In a study seeking to answer the question of whether all retinal nerve fiber layer (RNFL) defects are glaucomatous, Gür Güngör and Akman reassessed patients initially diagnosed with glaucoma based on RNFL damage detected on OCT and found that the ocular findings of some of those patients were actually due to different conditions such as ischemic optic neuropathy, optic neuritis associated with multiple sclerosis, optic disc drusen, and pseudotumor cerebri. The authors concluded that neuroophthalmologic diseases and optic disc anomalies could also cause RNFL thinning, and state that the differential diagnosis of glaucomatous and nonglaucomatous optic neuropathies should not depend only on OCT, but requires both RNFL measurements and disc topography parameters, as well as a thorough ophthalmic examination (see pages 267-273).

Akıncıoğlu et al. evaluated the efficacy and safety of an intravitreal dexamethasone implant (OZURDEX®, Allergan, Inc., Irvine, CA, USA) in the treatment of recalcitrant diabetic macular edema and reported that although the implants were fairly effective, they cannot be recommended instead of anti-VEGF agents as a first-line treatment due to steroid-related side effects (see pages 274-278).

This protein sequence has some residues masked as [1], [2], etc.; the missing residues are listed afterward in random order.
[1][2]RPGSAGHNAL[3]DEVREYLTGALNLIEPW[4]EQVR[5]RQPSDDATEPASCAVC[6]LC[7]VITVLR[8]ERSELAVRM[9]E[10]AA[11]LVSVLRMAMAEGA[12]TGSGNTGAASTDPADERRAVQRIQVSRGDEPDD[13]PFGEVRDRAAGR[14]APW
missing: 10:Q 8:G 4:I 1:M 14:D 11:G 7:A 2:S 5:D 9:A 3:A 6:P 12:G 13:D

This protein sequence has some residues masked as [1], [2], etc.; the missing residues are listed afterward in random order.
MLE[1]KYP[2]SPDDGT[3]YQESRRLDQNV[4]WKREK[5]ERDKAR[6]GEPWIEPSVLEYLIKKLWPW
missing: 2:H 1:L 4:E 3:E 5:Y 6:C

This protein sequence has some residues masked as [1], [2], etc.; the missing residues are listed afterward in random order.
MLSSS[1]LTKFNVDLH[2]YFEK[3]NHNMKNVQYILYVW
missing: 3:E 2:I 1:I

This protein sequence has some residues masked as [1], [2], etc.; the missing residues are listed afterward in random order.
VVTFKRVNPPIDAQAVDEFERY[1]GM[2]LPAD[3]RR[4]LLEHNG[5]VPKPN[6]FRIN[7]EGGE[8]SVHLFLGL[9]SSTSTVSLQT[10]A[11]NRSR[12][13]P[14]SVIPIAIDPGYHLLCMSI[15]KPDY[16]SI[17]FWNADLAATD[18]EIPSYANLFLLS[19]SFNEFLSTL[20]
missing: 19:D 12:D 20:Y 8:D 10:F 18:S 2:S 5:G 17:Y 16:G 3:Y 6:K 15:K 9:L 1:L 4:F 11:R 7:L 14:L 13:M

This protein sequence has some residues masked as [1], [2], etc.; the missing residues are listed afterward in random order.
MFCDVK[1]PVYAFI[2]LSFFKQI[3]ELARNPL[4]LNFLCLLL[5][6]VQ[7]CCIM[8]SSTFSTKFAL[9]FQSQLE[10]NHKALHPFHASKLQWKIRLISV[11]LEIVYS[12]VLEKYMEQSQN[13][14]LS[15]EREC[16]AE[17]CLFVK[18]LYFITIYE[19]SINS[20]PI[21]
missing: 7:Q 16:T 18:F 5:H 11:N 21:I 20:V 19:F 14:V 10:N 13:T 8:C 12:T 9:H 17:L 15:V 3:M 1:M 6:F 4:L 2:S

In the final original research article of this issue, Nalcı et al. used both OCT angiography (OCTA) and spectral domain OCT (SD-OCT) to evaluate vascular changes in patients with idiopathic macular telangiectasia type 2 (MacTel 2). They report that OCTA provides data important both for understanding the pathogenesis of MacTel 2 and for patient follow-up, allowing clear observation of changes in the deep vascular plexus in early disease and choroidal neovascularization in later disease stages, unlike fundus fluorescein angiography. The authors also note that en face flow maps should be evaluated together with B-scan SD-OCT images to achieve optimal results in clinical practice (see pages 279-284).

Barut Selver et al. have reviewed the current topic of limbal stem cell failure and its treatment with stem cell transplantation. They report that blindness due to corneal vascularization and opacification arising from loss of limbal stem cell function from any primary or secondary cause accounts for about 10% of all blindness worldwide. The authors emphasize that the most effective treatment option for this pathology is to transplant tissue containing sufficient amounts of stem cells, leading to the development of various techniques to preserve and expand stem cells in culture. Of these techniques, they report that expansion of limbal biopsies as explant cultures on a biocompatible material (preferably human amniotic membrane) and the surgical transplantation of this tissue is the most successful and commonly used method (see pages 285-291).